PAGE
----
Don Carcieri, for his whole term, told people that government could be cheaper, but really all he did was insist it be so and ignore the evidence when it turned out not to work quite the way he’d hoped. Does anyone remember the “big audit”? It was done early in his administration, but all the findings about places where increased investment would help our state were deep-sixed and the other results were insignificant enough that the whole project was considered a minor embarrassment and mostly forgotten.
The most recent success along these lines is the RI Center for Freedom, Prosperity, Motherhood, and Apple Pie who have enjoyed an astonishing level of success in keeping under discussion their claim that Rhode Island would profit by eliminating or slashing its sales tax. There’s a legislative commission that keeps meeting and they put out an unending stream of press releases that occasionally get reprinted.
So here I am, feeding into exactly that need for attention they crave, but let’s be clear: this is a stupid idea, supported by fantasy projections and a misunderstanding of the real world.
I see from their most recent press release that they claim a reduction of the sales tax to 3% would produce secondary effects worth much more than the revenue lost: over 13,000 new jobs, hundreds of millions in new revenue to the state and cities and towns, and so on. They call these “dynamic projections” presumably because everyone knows that something that is “dynamic” must be good. They do say that state revenue might be down by a bit, but made up by city and town revenue. (An aside is important here: we often see claims like theirs that Rhode Island’s sales tax is the highest in the country. This is false, or misleading at best. In most states, county governments are supported by sales taxes, and there are places in 31 states — including Texas, Arizona, and most of the South — with a higher sales tax than ours.)
But let’s look at these “results” of theirs. They claim, for example, that their model predicts $79 million in new sales tax revenue. This is a 20% boost in sales. Do you believe that lowering the cost of a $100 item from $107 to $103 will produce a 20% increase in sales of that item? That is, they predict that a 3.7% savings will produce a 20% increase in sales. Do people out there with retail experience think this is remotely likely? Presumably people will spend a little more when there are savings, but seriously? Perhaps they imagine hordes of Swansea residents will drive through Seekonk to do their shopping in Warwick in order to save a few percent on their purchases?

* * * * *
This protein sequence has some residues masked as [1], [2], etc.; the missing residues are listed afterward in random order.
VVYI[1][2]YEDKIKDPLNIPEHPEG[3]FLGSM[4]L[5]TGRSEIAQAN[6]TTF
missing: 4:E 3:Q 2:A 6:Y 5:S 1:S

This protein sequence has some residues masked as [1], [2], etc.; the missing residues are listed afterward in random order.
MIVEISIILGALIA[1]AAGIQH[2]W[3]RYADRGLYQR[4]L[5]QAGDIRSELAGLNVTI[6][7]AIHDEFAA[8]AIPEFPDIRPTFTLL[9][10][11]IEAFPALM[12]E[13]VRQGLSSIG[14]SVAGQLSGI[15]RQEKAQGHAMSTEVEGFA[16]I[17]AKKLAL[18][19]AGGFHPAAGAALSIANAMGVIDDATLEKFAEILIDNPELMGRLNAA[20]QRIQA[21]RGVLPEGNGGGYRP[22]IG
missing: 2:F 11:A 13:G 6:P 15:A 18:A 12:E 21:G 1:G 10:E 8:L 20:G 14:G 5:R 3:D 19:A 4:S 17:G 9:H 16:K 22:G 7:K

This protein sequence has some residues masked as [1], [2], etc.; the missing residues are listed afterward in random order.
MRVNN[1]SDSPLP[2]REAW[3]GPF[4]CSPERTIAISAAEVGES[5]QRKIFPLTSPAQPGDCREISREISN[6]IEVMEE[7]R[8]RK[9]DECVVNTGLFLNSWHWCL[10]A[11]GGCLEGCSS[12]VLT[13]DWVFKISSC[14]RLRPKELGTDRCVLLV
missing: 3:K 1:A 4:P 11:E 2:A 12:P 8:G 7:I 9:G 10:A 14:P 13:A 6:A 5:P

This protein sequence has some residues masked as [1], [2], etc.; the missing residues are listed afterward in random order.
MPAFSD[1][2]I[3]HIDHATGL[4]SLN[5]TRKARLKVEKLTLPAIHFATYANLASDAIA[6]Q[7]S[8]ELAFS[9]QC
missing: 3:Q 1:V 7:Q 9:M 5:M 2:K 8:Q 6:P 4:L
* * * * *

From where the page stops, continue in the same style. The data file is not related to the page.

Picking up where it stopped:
The CFPMAP report goes on to imagine that the resulting 20% increase in retail sales in Rhode Island will be responsible for $208 million in income tax revenue. Backing this out, that means they imagine the 20% increase in sales will be responsible for around $4 billion in income for the state. This is almost a 10% increase in the economic output of the entire state. Do you believe this will be the result of a sales tax cut? They are only (only!) projecting an increase in taxable retail sales of $2.5 billion, so the other money presumably comes from the tax cut fairy. The 13,000 new jobs they suggest would appear don’t even account for a quarter of the increase in income they project. The rest is because everyone else would get a raise, or more hours. Would you expect a raise if the sales tax is cut?
One could go on, into their hidden assumption that all these new hires and raises happen instantaneously upon the announcement of the newly lowered tax, or into their projections that newly-prosperous Rhode Islanders would buy 32% more cigarettes and 25% more liquor (also immediately), thereby swelling the revenues from those taxes, but why bother? The proposal is ridiculous, supported by projections that will take in only the gullible and those who really wish to be taken in.
And there’s the issue, really. Lincoln Almond and Don Carcieri owe their success to the desire of people to believe their claims that government could be cheaper. They were not brave politicians, taking on the fearful power of special interests. They were guys who were propelled into high position by promising people what they wanted to hear and maintaining that it was possible long after events had proven them wrong. Theirs was no kind of courage. Political courage is what we have seen in Governor Chafee, who has consistently presented us with tax and budget proposals that worked against his interest in re-election — and that have been consistently overridden by legislative leaders more interested in theirs. Let us only hope that they are able and willing to see through this latest sales tax claptrap.